52▪. Geller S, Pulitzer M, Brady MS, et al. Dermoscopic assessment of vascular structures in solitary small pink lesions-differentiating between good and evil. Dermatol Pract Concept 2017; 7:47–50.

Reference to dermoscopical diagnostic criteria.

53. Hernandez-Aragues I, Vazquez-Osorio I, Alfageme F, et al. Skin ultrasound features of Merkel cell carcinoma. J Eur Acad Dermatol Venereol 2017; 31:e315–e318.
54. Barksdale SK. Advances in Merkel cell carcinoma from a pathologist's perspective. Pathology 2017; 49:568–574.
55▪▪. Coggshall K, Tello TL, North JP, et al. Merkel cell carcinoma: an update and review: pathogenesis, diagnosis, and staging. J Am Acad Dermatol 2018; 78:433–442.

Review on pathogenesis, diagnosis and staging for clinicians.

56. Becker JC, Lorenz E, Ugurel S, et al. Evaluation of real-world treatment outcomes in patients with distant metastatic Merkel cell carcinoma following second-line chemotherapy in Europe. Oncotarget 2017; 8:79731–79741.
57. Bob A, Nielen F, Krediet J, et al. Tumor vascularization and clinicopathologic parameters as prognostic factors in merkel cell carcinoma. J Cancer Res Clin Oncol 2017; 143:1999–2010.
58▪▪. Cook M, Baker K, Redman M, et al. Differential outcomes among immunosuppressed patients with Merkel cell carcinoma: impact of immunosuppression type on cancer-specific and overall survival. Am J Clin Oncol 2018; 42:82–88.

Recent reference on prognosis and immunosuppression as risk factor.

59. Cowey CL, Mahnke L, Espirito J, et al. Real-world treatment outcomes in patients with metastatic Merkel cell carcinoma treated with chemotherapy in the USA. Future Oncol 2017; 13:1699–1710.
60. Criscito MC, Martires KJ, Stein JA. A population-based cohort study on the association of dermatologist density and Merkel cell carcinoma survival. J Am Acad Dermatol 2017; 76:570–572.
61. Danino-Garcia M, Dominguez-Cruz JJ, Perez-Ruiz C, et al. Clinical and epidemiological characteristics of Merkel cell carcinoma in a series of 38 patients. Actas Dermosifiliogr 2018; pii: S0001-7310(18)30407-1. doi: 10.1016/ [Epub ahead of print].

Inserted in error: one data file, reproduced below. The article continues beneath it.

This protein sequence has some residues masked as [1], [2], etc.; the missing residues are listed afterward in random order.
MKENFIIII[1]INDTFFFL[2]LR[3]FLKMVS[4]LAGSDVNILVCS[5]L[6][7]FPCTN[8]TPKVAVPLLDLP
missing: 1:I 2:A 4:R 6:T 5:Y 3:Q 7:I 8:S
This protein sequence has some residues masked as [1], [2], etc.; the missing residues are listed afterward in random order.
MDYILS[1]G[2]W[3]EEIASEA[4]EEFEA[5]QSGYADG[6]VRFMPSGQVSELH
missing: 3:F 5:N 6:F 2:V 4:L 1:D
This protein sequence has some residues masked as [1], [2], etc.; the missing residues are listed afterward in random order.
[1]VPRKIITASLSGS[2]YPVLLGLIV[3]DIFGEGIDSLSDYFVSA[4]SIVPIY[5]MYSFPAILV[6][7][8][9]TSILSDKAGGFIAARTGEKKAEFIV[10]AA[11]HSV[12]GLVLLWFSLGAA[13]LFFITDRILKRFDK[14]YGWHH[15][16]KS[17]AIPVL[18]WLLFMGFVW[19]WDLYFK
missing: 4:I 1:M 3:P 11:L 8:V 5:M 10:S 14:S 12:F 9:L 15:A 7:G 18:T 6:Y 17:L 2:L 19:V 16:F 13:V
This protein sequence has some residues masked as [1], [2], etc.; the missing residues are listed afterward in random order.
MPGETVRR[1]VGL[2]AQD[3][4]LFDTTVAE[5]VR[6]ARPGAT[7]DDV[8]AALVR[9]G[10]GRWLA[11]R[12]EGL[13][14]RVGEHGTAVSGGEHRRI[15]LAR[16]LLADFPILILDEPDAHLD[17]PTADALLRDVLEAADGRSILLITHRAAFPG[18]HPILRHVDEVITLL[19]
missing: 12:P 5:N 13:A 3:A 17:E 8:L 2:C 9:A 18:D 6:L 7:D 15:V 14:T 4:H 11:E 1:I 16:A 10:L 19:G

62▪. Dasanu CA, Del Rosario M, Codreanu I, et al. Inferior outcomes in immunocompromised Merkel cell carcinoma patients: can they be overcome by the use of PD1/PDL1 inhibitors? J Oncol Pharm Pract 2018; 25:214–216.

    Reference on Merkel cell carcinoma treatment for immunosuppressed patients.

    63. Ezaldein HH, Ventura A, DeRuyter NP, et al. Understanding the influence of patient demographics on disease severity, treatment strategy, and survival outcomes in merkel cell carcinoma: a surveillance, epidemiology, and end-results study. Oncoscience 2017; 4:106–114.
      64▪. Fiedler E, Vordermark D. Outcome of combined treatment of surgery and adjuvant radiotherapy in Merkel cell carcinoma. Acta Derm Venereol 2018; 98:699–703.

      Review on radiotherapy as therapeutical options.

      65. Fochtmann-Frana A, Haymerle G, Loewe R, et al. Incurable, progressive Merkel cell carcinoma: a single-institution study of 54 cases. Clin Otolaryngol 2018; 43:678–682.
      66. Han AY, Patel PB, Anderson M, et al. Adjuvant radiation therapy improves patient survival in early-stage Merkel cell carcinoma: a 15-year single-institution study. Laryngoscope 2018; 128:1862–1866.
      67▪▪. Harary M, Kavouridis VK, Thakuria M, et al. Predictors of survival in neurometastatic Merkel cell carcinoma. Eur J Cancer 2018; 101:152–159.

      Update review of survival predictors.

      68. Haymerle G, Janik S, Fochtmann A, et al. Expression of Merkelcell polyomavirus (MCPyV) large T-antigen in Merkel cell carcinoma lymph node metastases predicts poor outcome. PLoS One 2017; 12:e0180426.
      69. Kervarrec T, Gaboriaud P, Berthon P, et al. Merkel cell carcinomas infiltrated with CD33(+) myeloid cells and CD8(+) T cells are associated with improved outcome. J Am Acad Dermatol 2018; 78:973.e8–982.e8.
      70▪. Kieny A, Cribier B, Meyer N, et al. Epidemiology of Merkel cell carcinoma. A population-based study from 1985 to 2013, in northeastern of France. Int J Cancer 2018.


        71. Liu MA, Nguyen J, Driver JA. Influence of age and marital status on stage at diagnosis and survival of patients with Merkel cell carcinoma: a SEER based cohort study. J Am Acad Dermatol 2018; 79:1146–1148.
        72. Madankumar R, Criscito MC, Martires KJ, et al. A population-based cohort study of the influence of socioeconomic factors and race on survival in Merkel cell carcinoma. J Am Acad Dermatol 2017; 76:166–167.
        73. Miller NJ, Church CD, Dong L, et al. Tumor-infiltrating Merkel cell polyomavirus-specific T cells are diverse and associated with improved patient survival. Cancer Immunol Res 2017; 5:137–147.
        74. Patel SA, Qureshi MM, Mak KS, et al. Impact of total radiotherapy dose on survival for head and neck Merkel cell carcinoma after resection. Head Neck 2017; 39:1371–1377.
        75▪▪. Patel SA, Qureshi MM, Sahni D, et al. Identifying an optimal adjuvant radiotherapy dose for extremity and trunk Merkel cell carcinoma following resection: An analysis of the National Cancer Database. JAMA Dermatol 2017; 153:1007–1014.